Jude Hunter - Development Editor, Harcourt UK

Jude Hunter
'I love being able to use the languages that took me many years to learn every day, and being able to travel in Europe and around the United Kingdom.'

Jude, 37, was working as a Japanese editor for the educational publisher, Harcourt Australia in Melbourne when he was seconded to Harcourt UK in Oxford. He accepted a permanent position in the United Kingdom and is now development editor for their modern foreign languages titles.

Since this interview, Jude was promoted to commissioning editor and commissioned an electronic teacher presentation package in pish, for use on interactive whiteboards. He has now returned to Australia where he continues as a commissioning editor for foreign languages. Harcourt Education has now become part of Pearson Education.

What does your job involve?

I help authors of foreign-language textbooks and other educational materials develop their manuscripts. I make sure they write according to the needs of the UK education market and in line with curriculum specifications.

Once I have developed a manuscript I hand it over to an in-house managing editor, whose job it is to manage a team of freelance copy editors working on various components.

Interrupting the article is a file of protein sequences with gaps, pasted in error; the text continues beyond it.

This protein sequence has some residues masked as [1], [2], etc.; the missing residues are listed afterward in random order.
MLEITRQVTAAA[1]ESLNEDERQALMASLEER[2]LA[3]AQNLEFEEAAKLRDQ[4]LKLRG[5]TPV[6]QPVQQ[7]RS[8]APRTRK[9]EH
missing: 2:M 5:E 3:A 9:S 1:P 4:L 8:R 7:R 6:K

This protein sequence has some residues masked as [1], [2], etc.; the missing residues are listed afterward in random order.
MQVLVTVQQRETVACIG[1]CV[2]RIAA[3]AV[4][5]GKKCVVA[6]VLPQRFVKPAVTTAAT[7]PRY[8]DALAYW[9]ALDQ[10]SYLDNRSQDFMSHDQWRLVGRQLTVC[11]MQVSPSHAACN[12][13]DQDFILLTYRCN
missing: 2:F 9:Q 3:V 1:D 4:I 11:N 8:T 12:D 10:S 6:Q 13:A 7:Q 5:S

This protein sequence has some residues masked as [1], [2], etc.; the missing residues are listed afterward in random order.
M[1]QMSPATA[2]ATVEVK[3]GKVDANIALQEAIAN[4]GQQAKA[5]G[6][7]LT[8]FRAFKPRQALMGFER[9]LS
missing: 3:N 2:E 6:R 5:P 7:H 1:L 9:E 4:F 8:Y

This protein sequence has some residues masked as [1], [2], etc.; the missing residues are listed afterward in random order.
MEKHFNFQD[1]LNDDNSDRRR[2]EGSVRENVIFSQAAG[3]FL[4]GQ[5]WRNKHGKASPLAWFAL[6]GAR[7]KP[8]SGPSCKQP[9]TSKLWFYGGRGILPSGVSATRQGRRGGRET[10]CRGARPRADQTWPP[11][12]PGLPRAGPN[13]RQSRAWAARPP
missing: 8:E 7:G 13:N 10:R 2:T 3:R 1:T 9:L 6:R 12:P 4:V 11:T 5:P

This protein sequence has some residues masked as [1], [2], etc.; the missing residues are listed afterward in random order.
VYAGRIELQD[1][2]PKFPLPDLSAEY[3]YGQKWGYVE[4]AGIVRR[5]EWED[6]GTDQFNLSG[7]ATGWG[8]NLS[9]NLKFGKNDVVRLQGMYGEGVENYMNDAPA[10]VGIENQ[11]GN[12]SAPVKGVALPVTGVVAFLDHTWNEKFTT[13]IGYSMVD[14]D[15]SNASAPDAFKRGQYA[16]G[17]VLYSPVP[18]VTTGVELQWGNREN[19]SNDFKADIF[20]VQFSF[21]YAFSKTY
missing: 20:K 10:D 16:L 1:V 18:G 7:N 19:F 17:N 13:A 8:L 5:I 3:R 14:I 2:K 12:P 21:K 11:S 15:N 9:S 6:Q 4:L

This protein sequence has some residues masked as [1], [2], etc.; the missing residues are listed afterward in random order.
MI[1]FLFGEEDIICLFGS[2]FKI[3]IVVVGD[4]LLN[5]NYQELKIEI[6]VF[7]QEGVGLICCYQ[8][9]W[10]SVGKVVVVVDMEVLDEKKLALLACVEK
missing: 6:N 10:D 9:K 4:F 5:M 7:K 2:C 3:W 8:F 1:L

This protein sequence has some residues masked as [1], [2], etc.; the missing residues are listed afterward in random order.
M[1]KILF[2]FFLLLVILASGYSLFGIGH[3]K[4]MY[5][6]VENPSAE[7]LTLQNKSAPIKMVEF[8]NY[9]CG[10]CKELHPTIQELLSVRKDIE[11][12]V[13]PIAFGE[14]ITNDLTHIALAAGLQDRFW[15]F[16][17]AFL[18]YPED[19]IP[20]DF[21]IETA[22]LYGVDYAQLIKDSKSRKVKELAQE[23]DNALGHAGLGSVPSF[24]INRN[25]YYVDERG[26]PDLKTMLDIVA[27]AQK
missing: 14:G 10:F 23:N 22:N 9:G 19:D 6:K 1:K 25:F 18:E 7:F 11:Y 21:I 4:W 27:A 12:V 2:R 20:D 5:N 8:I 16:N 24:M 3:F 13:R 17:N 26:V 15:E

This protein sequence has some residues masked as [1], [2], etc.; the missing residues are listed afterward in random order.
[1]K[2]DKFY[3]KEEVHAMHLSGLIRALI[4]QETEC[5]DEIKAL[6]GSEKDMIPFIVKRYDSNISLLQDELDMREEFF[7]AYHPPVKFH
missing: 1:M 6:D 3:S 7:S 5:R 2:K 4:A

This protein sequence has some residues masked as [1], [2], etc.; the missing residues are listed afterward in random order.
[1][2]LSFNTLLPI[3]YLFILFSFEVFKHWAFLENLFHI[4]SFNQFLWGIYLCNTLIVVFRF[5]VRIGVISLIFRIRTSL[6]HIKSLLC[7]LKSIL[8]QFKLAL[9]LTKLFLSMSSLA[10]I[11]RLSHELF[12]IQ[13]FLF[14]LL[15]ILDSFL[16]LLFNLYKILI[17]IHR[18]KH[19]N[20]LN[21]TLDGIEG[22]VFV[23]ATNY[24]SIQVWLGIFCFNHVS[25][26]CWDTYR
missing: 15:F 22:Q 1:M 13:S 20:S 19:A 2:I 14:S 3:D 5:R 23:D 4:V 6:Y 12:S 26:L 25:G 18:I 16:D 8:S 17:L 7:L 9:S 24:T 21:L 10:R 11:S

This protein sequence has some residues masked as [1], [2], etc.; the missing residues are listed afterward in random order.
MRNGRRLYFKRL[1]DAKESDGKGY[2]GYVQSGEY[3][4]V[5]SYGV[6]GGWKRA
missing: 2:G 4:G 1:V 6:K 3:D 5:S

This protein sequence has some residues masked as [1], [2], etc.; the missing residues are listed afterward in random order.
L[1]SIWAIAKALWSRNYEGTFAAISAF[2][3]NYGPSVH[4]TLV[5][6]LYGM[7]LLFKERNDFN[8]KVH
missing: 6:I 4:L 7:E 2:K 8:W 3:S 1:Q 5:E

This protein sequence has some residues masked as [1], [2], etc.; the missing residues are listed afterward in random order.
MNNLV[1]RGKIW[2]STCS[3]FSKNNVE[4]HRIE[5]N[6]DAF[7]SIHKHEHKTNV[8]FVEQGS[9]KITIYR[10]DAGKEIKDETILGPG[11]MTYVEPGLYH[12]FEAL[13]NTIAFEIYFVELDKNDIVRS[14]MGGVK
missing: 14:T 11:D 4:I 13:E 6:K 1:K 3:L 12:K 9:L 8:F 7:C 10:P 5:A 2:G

I coach and mentor the managing editors and field queries from them and from the freelancers working on my projects. I also ensure that projects run to the required length, and stick to budget and schedule.

How does the industry in the United Kingdom differ from Australia?

The size. The population of Australia is one third the size of the United Kingdom and the educational market is further fragmented due to differences in the states’ education systems. In the United Kingdom there is one big national curriculum so the market is huge, which means more money to compete for and more money to spend on developing new products.

The cost of living is much higher here, but taking everything into account I think salaries in publishing in the United Kingdom are more generous than in Australia.

What do you like most about your job?

I love being able to use the languages that took me many years to learn every day, and being able to travel in Europe and around the United Kingdom. Recently I’ve been on two work trips to France – to Chartres to do a photo shoot for a new book, and to Rouen to supervise recordings for audio CDs. It was hard work but lots of fun.

My company is also paying for me to learn pish so I can work on pish products in the future – I love languages so I’m always very happy to learn a new one.

What do you like least?

Leaving work in the dark and cold half the year!

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